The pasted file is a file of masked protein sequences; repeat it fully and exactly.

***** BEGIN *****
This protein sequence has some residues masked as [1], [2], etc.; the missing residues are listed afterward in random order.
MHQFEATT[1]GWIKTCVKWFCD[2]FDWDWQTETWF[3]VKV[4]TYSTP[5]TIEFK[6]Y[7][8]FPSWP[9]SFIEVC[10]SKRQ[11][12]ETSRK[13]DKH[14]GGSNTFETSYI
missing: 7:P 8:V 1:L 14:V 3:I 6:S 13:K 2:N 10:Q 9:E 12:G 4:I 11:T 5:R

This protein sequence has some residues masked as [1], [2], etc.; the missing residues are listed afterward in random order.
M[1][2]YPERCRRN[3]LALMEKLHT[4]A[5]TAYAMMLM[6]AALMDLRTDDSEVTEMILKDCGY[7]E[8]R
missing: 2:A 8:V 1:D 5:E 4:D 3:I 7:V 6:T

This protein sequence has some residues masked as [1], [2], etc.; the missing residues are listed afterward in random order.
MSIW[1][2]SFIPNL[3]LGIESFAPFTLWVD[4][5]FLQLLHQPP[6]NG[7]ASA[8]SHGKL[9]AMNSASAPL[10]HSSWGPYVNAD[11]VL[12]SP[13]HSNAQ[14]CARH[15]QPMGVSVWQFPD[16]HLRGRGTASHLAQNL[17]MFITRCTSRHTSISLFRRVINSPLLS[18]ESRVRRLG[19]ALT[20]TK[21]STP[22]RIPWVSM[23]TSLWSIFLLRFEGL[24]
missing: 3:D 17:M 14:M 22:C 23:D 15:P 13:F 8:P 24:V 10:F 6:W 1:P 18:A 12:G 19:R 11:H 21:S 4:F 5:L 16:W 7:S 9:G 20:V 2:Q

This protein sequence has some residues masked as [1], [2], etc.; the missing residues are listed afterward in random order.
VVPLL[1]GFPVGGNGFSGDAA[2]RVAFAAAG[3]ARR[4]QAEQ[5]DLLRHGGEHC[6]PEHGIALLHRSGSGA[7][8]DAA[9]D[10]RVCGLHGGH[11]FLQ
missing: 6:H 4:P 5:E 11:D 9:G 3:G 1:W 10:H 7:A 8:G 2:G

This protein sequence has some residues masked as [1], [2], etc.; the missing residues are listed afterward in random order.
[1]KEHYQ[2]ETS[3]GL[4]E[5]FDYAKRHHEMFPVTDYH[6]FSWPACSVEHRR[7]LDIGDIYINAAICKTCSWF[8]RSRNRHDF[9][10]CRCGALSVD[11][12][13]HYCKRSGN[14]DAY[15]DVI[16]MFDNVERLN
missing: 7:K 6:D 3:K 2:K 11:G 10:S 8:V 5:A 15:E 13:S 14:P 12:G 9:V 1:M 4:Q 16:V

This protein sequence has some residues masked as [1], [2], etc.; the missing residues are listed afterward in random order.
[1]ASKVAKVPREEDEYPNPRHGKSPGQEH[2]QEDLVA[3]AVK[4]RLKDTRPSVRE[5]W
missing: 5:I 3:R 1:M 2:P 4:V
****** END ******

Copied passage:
This protein sequence has some residues masked as [1], [2], etc.; the missing residues are listed afterward in random order.
MHQFEATT[1]GWIKTCVKWFCD[2]FDWDWQTETWF[3]VKV[4]TYSTP[5]TIEFK[6]Y[7][8]FPSWP[9]SFIEVC[10]SKRQ[11][12]ETSRK[13]DKH[14]GGSNTFETSYI
missing: 7:P 8:V 1:L 14:V 3:I 6:S 13:K 2:N 10:Q 9:E 12:G 4:I 11:T 5:R

This protein sequence has some residues masked as [1], [2], etc.; the missing residues are listed afterward in random order.
M[1][2]YPERCRRN[3]LALMEKLHT[4]A[5]TAYAMMLM[6]AALMDLRTDDSEVTEMILKDCGY[7]E[8]R
missing: 2:A 8:V 1:D 5:E 4:D 3:I 7:V 6:T

This protein sequence has some residues masked as [1], [2], etc.; the missing residues are listed afterward in random order.
MSIW[1][2]SFIPNL[3]LGIESFAPFTLWVD[4][5]FLQLLHQPP[6]NG[7]ASA[8]SHGKL[9]AMNSASAPL[10]HSSWGPYVNAD[11]VL[12]SP[13]HSNAQ[14]CARH[15]QPMGVSVWQFPD[16]HLRGRGTASHLAQNL[17]MFITRCTSRHTSISLFRRVINSPLLS[18]ESRVRRLG[19]ALT[20]TK[21]STP[22]RIPWVSM[23]TSLWSIFLLRFEGL[24]
missing: 3:D 17:M 14:M 22:C 23:D 15:P 13:F 8:P 24:V 10:F 6:W 1:P 18:A 12:G 19:R 11:H 21:S 4:F 5:L 16:W 7:S 9:G 20:V 2:Q

This protein sequence has some residues masked as [1], [2], etc.; the missing residues are listed afterward in random order.
VVPLL[1]GFPVGGNGFSGDAA[2]RVAFAAAG[3]ARR[4]QAEQ[5]DLLRHGGEHC[6]PEHGIALLHRSGSGA[7][8]DAA[9]D[10]RVCGLHGGH[11]FLQ
missing: 6:H 4:P 5:E 11:D 9:G 3:G 1:W 10:H 7:A 8:G 2:G

This protein sequence has some residues masked as [1], [2], etc.; the missing residues are listed afterward in random order.
[1]KEHYQ[2]ETS[3]GL[4]E[5]FDYAKRHHEMFPVTDYH[6]FSWPACSVEHRR[7]LDIGDIYINAAICKTCSWF[8]RSRNRHDF[9][10]CRCGALSVD[11][12][13]HYCKRSGN[14]DAY[15]DVI[16]MFDNVERLN
missing: 7:K 6:D 3:K 2:K 11:G 10:S 8:V 5:A 15:E 13:S 14:P 12:G 9:V 1:M 4:Q 16:V

This protein sequence has some residues masked as [1], [2], etc.; the missing residues are listed afterward in random order.
[1]ASKVAKVPREEDEYPNPRHGKSPGQEH[2]QEDLVA[3]AVK[4]RLKDTRPSVRE[5]W
missing: 5:I 3:R 1:M 2:P 4:V